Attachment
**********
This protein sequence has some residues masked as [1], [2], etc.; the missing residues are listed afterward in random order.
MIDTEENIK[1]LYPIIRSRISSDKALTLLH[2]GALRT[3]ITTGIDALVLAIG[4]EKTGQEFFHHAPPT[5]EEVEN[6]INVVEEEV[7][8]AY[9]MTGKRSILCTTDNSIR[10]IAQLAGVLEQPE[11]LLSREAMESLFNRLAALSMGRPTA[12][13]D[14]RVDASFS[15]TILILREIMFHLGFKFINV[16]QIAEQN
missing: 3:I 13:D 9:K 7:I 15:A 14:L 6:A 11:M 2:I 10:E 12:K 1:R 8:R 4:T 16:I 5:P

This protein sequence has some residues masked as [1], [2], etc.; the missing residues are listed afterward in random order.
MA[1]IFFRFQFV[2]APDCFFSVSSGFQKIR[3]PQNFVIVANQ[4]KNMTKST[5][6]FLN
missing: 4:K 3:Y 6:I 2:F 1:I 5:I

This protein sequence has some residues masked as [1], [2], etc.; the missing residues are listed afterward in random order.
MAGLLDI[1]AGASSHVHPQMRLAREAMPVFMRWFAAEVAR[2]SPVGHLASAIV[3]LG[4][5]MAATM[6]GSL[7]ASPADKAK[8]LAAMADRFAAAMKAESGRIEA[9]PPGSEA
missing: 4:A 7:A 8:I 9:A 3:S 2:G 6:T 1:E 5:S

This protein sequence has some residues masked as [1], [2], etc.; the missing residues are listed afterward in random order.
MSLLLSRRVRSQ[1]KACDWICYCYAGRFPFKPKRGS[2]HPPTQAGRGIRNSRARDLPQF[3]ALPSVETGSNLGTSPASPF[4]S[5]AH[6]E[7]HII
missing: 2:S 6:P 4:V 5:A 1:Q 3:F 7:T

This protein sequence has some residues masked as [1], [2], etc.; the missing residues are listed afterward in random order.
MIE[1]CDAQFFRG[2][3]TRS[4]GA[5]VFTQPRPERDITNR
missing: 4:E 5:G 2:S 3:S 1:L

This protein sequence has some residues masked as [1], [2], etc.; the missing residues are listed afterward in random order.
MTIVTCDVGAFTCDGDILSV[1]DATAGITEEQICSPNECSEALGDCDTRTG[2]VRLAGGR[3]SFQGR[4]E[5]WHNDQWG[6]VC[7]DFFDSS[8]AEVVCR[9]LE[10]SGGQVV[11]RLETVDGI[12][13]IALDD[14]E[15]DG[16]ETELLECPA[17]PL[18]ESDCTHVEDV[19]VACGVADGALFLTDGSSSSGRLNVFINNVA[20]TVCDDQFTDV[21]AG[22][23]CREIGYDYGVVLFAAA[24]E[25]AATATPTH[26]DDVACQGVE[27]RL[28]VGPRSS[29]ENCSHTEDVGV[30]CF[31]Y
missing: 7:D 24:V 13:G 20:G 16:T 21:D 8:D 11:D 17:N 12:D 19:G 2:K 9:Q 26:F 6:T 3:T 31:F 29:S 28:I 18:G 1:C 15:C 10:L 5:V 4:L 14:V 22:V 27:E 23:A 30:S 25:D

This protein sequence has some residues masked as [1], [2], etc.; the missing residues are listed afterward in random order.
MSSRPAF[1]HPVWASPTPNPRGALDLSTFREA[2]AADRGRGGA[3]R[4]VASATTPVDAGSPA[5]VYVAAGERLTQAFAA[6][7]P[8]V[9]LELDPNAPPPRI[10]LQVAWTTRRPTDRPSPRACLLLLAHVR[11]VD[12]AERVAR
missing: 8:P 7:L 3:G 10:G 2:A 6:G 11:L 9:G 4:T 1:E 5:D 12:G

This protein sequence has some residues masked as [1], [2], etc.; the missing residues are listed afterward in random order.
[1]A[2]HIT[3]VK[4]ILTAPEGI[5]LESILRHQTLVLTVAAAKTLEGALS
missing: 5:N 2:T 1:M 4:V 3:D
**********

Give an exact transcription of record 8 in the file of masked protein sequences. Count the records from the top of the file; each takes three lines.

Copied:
This protein sequence has some residues masked as [1], [2], etc.; the missing residues are listed afterward in random order.
[1]A[2]HIT[3]VK[4]ILTAPEGI[5]LESILRHQTLVLTVAAAKTLEGALS
missing: 5:N 2:T 1:M 4:V 3:D